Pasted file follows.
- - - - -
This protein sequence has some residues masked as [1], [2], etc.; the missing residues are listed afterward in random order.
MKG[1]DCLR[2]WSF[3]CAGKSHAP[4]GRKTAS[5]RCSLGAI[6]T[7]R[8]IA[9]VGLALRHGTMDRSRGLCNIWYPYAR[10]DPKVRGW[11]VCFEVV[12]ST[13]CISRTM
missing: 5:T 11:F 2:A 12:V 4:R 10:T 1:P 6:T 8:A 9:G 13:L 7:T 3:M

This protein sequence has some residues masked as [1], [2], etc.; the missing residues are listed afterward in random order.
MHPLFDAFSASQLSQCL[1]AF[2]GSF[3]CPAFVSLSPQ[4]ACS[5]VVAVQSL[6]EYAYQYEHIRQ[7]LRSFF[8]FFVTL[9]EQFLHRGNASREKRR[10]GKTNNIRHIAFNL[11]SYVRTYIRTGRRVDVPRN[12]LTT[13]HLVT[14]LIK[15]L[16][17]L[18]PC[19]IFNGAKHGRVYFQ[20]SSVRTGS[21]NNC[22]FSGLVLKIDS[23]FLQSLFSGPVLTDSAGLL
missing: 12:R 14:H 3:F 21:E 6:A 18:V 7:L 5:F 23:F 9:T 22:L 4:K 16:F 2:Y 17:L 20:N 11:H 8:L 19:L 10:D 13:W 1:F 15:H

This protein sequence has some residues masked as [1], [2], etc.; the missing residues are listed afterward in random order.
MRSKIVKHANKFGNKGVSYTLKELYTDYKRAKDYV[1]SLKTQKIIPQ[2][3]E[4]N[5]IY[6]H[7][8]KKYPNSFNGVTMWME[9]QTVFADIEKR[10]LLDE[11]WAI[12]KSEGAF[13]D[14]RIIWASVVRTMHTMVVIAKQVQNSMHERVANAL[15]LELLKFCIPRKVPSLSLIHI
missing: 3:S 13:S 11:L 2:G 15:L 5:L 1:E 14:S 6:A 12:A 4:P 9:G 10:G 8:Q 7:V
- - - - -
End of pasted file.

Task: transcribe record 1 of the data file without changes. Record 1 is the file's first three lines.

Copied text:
This protein sequence has some residues masked as [1], [2], etc.; the missing residues are listed afterward in random order.
MKG[1]DCLR[2]WSF[3]CAGKSHAP[4]GRKTAS[5]RCSLGAI[6]T[7]R[8]IA[9]VGLALRHGTMDRSRGLCNIWYPYAR[10]DPKVRGW[11]VCFEVV[12]ST[13]CISRTM
missing: 5:T 11:F 2:A 12:V 4:R 10:T 1:P 6:T 8:A 9:G 13:L 7:T 3:M